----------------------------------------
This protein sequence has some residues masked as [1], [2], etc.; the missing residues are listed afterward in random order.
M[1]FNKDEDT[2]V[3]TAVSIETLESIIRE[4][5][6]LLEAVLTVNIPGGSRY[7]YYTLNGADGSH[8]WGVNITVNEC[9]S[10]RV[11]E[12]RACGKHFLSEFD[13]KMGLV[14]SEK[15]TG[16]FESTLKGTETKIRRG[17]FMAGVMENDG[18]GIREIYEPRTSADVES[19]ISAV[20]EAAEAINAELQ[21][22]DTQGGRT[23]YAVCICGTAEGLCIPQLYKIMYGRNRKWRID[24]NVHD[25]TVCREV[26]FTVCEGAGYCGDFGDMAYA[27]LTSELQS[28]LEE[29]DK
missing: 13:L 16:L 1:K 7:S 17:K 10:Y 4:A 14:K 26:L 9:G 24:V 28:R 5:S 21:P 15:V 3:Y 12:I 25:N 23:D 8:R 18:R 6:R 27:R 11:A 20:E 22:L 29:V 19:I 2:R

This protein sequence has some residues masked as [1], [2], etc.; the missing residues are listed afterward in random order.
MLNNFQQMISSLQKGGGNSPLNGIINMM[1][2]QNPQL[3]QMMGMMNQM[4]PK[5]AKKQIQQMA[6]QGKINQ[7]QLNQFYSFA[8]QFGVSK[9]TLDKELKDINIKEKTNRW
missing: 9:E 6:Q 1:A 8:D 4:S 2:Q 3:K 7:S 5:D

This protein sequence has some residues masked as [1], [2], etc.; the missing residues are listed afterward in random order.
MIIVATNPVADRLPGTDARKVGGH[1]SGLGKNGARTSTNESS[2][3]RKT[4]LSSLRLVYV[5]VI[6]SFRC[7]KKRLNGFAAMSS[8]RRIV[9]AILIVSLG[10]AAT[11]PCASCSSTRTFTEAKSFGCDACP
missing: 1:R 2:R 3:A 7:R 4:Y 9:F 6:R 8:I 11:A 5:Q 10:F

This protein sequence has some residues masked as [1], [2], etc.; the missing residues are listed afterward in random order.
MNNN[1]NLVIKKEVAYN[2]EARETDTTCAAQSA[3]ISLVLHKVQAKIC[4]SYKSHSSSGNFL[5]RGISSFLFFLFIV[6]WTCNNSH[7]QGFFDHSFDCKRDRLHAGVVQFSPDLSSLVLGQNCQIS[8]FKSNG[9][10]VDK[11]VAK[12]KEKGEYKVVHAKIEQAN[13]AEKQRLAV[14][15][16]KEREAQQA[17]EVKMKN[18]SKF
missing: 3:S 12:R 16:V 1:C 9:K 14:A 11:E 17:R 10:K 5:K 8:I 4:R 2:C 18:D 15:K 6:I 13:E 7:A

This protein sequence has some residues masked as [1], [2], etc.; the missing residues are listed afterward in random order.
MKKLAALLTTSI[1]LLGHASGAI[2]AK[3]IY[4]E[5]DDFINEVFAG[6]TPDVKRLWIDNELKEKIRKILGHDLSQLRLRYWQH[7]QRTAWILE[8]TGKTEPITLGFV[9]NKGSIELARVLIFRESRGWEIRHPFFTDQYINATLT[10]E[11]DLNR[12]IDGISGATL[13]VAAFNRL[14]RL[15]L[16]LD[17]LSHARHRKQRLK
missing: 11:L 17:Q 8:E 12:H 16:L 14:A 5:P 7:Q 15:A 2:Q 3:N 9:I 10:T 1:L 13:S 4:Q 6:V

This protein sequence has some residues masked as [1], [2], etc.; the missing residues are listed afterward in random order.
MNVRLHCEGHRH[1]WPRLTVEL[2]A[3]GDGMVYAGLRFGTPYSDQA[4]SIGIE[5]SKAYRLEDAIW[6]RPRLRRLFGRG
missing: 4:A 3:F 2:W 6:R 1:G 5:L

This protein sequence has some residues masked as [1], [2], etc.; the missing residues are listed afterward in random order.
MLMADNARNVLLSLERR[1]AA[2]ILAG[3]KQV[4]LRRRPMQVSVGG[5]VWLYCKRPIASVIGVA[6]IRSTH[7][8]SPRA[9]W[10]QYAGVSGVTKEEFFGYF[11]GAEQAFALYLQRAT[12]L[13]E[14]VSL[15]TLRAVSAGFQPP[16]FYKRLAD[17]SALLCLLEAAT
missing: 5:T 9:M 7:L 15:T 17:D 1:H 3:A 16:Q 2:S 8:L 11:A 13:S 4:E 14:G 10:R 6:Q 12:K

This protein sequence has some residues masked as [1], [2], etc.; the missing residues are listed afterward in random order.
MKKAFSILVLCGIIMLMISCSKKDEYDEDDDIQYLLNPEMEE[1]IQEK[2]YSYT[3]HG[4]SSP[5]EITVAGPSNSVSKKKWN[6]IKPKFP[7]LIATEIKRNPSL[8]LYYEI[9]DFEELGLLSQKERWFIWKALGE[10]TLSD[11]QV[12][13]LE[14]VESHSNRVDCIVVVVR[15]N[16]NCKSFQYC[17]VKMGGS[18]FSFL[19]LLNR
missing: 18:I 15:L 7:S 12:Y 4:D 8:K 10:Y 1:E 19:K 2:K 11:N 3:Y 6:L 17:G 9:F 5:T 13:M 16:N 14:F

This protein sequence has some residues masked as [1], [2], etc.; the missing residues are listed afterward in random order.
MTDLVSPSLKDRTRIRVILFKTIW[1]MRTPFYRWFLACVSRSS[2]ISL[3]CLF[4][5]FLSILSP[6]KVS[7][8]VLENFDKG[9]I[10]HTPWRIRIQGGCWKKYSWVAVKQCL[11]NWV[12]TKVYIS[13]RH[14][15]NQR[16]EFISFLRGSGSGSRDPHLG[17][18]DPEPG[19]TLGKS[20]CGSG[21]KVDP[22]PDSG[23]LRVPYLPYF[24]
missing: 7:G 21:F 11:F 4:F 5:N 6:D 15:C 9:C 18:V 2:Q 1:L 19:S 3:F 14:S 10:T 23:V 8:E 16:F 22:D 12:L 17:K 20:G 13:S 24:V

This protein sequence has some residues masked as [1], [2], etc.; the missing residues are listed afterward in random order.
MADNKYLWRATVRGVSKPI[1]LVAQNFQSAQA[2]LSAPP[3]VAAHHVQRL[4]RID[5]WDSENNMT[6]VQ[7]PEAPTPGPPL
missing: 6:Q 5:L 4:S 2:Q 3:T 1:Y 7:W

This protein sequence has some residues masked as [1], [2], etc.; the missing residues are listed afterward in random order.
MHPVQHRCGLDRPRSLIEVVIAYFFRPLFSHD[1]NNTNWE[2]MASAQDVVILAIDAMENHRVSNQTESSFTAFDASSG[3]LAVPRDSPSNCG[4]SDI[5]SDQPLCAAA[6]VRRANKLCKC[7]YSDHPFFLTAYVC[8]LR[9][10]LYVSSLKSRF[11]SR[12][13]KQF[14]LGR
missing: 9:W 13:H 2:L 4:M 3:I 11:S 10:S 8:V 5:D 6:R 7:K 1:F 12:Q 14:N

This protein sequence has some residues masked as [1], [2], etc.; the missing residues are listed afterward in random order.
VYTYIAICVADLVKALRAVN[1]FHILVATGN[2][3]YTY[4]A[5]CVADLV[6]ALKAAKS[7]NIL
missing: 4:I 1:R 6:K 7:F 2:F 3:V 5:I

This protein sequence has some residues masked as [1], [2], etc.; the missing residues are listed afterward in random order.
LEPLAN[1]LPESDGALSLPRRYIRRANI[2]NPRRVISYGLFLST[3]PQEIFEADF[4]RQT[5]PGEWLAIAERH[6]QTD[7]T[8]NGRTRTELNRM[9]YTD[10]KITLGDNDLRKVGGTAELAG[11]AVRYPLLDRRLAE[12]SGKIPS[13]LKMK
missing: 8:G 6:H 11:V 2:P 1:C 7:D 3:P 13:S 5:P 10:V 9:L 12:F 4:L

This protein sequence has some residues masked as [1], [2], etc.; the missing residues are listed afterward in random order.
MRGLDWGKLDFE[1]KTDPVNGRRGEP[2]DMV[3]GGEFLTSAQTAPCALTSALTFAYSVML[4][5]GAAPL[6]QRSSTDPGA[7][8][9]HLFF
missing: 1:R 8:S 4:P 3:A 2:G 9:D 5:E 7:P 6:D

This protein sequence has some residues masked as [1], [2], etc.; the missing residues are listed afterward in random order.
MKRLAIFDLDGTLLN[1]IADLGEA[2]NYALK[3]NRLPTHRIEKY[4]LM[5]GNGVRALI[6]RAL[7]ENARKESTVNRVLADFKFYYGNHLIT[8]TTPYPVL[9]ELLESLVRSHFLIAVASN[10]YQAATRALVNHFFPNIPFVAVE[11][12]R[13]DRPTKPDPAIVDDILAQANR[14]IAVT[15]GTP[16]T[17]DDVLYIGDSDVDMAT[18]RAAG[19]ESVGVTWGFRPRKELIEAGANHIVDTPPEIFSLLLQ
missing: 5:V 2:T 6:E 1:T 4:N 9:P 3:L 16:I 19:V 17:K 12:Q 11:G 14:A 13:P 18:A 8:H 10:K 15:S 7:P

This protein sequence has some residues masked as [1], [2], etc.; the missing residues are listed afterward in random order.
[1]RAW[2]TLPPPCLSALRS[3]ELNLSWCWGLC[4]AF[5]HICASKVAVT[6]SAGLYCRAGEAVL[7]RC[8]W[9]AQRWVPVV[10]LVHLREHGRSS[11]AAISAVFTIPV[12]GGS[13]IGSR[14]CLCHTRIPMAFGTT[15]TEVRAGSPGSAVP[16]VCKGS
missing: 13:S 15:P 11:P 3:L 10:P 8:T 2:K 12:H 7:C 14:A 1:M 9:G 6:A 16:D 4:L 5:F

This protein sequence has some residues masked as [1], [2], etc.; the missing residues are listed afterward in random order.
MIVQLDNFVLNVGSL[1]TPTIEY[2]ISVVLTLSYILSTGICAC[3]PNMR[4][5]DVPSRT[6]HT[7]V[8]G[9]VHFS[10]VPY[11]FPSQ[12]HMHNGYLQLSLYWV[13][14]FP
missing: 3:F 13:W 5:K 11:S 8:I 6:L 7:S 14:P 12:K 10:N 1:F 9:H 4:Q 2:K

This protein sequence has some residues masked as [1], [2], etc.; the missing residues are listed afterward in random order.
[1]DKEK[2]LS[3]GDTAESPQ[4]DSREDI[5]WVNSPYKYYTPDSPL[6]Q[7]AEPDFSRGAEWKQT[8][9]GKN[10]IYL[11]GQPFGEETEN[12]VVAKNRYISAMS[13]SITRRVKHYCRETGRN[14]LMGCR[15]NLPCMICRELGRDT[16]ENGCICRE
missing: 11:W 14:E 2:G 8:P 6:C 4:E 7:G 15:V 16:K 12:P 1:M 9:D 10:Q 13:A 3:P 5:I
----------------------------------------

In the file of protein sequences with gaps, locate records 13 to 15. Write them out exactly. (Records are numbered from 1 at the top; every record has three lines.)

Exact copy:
This protein sequence has some residues masked as [1], [2], etc.; the missing residues are listed afterward in random order.
LEPLAN[1]LPESDGALSLPRRYIRRANI[2]NPRRVISYGLFLST[3]PQEIFEADF[4]RQT[5]PGEWLAIAERH[6]QTD[7]T[8]NGRTRTELNRM[9]YTD[10]KITLGDNDLRKVGGTAELAG[11]AVRYPLLDRRLAE[12]SGKIPS[13]LKMK
missing: 8:G 6:H 11:V 2:P 1:C 7:D 3:P 13:S 5:P 10:V 9:L 12:F 4:L

This protein sequence has some residues masked as [1], [2], etc.; the missing residues are listed afterward in random order.
MRGLDWGKLDFE[1]KTDPVNGRRGEP[2]DMV[3]GGEFLTSAQTAPCALTSALTFAYSVML[4][5]GAAPL[6]QRSSTDPGA[7][8][9]HLFF
missing: 1:R 8:S 4:P 3:A 2:G 9:D 5:E 7:P 6:D

This protein sequence has some residues masked as [1], [2], etc.; the missing residues are listed afterward in random order.
MKRLAIFDLDGTLLN[1]IADLGEA[2]NYALK[3]NRLPTHRIEKY[4]LM[5]GNGVRALI[6]RAL[7]ENARKESTVNRVLADFKFYYGNHLIT[8]TTPYPVL[9]ELLESLVRSHFLIAVASN[10]YQAATRALVNHFFPNIPFVAVE[11][12]R[13]DRPTKPDPAIVDDILAQANR[14]IAVT[15]GTP[16]T[17]DDVLYIGDSDVDMAT[18]RAAG[19]ESVGVTWGFRPRKELIEAGANHIVDTPPEIFSLLLQ
missing: 5:V 2:T 6:E 1:T 4:N 9:P 3:L 16:I 19:V 17:K 12:Q 11:G 14:A 13:P 18:A 8:H 10:K 15:S 7:P